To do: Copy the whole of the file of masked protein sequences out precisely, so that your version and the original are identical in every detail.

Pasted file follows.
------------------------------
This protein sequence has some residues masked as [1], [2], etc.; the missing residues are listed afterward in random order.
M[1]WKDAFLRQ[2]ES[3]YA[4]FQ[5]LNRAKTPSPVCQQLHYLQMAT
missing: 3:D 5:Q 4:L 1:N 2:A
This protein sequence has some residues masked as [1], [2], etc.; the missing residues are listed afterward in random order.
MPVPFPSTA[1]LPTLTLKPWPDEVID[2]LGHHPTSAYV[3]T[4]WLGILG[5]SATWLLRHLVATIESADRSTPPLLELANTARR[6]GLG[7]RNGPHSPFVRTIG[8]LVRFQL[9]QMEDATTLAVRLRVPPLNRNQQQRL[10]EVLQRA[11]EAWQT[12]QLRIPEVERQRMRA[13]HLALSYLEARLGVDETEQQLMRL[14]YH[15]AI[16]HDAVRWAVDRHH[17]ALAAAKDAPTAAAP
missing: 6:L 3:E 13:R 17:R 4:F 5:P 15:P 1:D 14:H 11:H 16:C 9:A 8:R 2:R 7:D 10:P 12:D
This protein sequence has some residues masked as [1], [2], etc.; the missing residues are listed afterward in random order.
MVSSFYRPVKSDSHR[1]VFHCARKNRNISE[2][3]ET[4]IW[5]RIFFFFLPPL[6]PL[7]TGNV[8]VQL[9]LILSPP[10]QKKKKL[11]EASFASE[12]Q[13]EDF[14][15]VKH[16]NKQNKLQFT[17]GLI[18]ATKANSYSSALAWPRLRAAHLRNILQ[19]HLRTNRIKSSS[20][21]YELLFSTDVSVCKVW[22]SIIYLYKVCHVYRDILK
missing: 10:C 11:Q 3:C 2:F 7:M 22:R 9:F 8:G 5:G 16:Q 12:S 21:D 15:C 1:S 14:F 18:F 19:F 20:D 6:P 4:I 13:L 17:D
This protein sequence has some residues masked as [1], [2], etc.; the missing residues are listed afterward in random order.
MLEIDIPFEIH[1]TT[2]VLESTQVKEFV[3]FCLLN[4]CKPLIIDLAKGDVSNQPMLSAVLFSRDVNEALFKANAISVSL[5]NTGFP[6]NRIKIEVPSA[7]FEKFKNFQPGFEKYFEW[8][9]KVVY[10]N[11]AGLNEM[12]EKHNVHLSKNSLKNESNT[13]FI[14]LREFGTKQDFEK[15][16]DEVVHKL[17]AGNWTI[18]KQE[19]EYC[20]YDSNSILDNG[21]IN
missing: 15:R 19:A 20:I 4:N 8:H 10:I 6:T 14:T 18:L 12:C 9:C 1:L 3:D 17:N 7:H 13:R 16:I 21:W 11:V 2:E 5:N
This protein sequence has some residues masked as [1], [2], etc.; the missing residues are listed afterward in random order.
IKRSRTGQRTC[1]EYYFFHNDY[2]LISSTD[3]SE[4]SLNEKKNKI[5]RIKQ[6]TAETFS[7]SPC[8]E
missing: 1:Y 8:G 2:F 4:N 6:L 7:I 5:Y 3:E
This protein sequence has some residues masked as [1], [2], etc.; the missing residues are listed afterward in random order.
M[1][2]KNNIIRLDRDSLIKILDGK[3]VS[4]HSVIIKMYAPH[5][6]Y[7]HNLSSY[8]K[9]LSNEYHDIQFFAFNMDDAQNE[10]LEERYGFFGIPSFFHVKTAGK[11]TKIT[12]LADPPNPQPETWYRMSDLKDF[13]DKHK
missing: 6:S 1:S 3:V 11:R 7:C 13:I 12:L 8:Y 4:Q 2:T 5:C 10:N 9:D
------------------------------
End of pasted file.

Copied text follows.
This protein sequence has some residues masked as [1], [2], etc.; the missing residues are listed afterward in random order.
M[1]WKDAFLRQ[2]ES[3]YA[4]FQ[5]LNRAKTPSPVCQQLHYLQMAT
missing: 3:D 5:Q 4:L 1:N 2:A
This protein sequence has some residues masked as [1], [2], etc.; the missing residues are listed afterward in random order.
MPVPFPSTA[1]LPTLTLKPWPDEVID[2]LGHHPTSAYV[3]T[4]WLGILG[5]SATWLLRHLVATIESADRSTPPLLELANTARR[6]GLG[7]RNGPHSPFVRTIG[8]LVRFQL[9]QMEDATTLAVRLRVPPLNRNQQQRL[10]EVLQRA[11]EAWQT[12]QLRIPEVERQRMRA[13]HLALSYLEARLGVDETEQQLMRL[14]YH[15]AI[16]HDAVRWAVDRHH[17]ALAAAKDAPTAAAP
missing: 6:L 3:E 13:R 17:R 4:F 5:P 15:P 1:D 14:H 11:H 16:C 9:A 8:R 2:R 7:D 10:P 12:D
This protein sequence has some residues masked as [1], [2], etc.; the missing residues are listed afterward in random order.
MVSSFYRPVKSDSHR[1]VFHCARKNRNISE[2][3]ET[4]IW[5]RIFFFFLPPL[6]PL[7]TGNV[8]VQL[9]LILSPP[10]QKKKKL[11]EASFASE[12]Q[13]EDF[14][15]VKH[16]NKQNKLQFT[17]GLI[18]ATKANSYSSALAWPRLRAAHLRNILQ[19]HLRTNRIKSSS[20][21]YELLFSTDVSVCKVW[22]SIIYLYKVCHVYRDILK
missing: 10:C 11:Q 3:C 2:F 7:M 22:R 9:F 8:G 5:G 16:Q 12:S 21:D 15:C 1:S 14:F 18:F 19:F 20:D 6:P 4:I 13:L 17:D
This protein sequence has some residues masked as [1], [2], etc.; the missing residues are listed afterward in random order.
MLEIDIPFEIH[1]TT[2]VLESTQVKEFV[3]FCLLN[4]CKPLIIDLAKGDVSNQPMLSAVLFSRDVNEALFKANAISVSL[5]NTGFP[6]NRIKIEVPSA[7]FEKFKNFQPGFEKYFEW[8][9]KVVY[10]N[11]AGLNEM[12]EKHNVHLSKNSLKNESNT[13]FI[14]LREFGTKQDFEK[15][16]DEVVHKL[17]AGNWTI[18]KQE[19]EYC[20]YDSNSILDNG[21]IN
missing: 15:R 19:A 20:I 4:N 8:H 10:I 6:T 14:T 18:L 12:C 9:C 1:L 3:D 17:N 7:H 13:R 16:I 21:W 11:V 2:E 5:N
This protein sequence has some residues masked as [1], [2], etc.; the missing residues are listed afterward in random order.
IKRSRTGQRTC[1]EYYFFHNDY[2]LISSTD[3]SE[4]SLNEKKNKI[5]RIKQ[6]TAETFS[7]SPC[8]E
missing: 1:Y 8:G 2:F 4:N 6:L 7:I 5:Y 3:E
This protein sequence has some residues masked as [1], [2], etc.; the missing residues are listed afterward in random order.
M[1][2]KNNIIRLDRDSLIKILDGK[3]VS[4]HSVIIKMYAPH[5][6]Y[7]HNLSSY[8]K[9]LSNEYHDIQFFAFNMDDAQNE[10]LEERYGFFGIPSFFHVKTAGK[11]TKIT[12]LADPPNPQPETWYRMSDLKDF[13]DKHK
missing: 6:S 1:S 3:V 11:R 7:C 13:I 12:L 8:Y 4:Q 2:T 5:C 10:N 9:D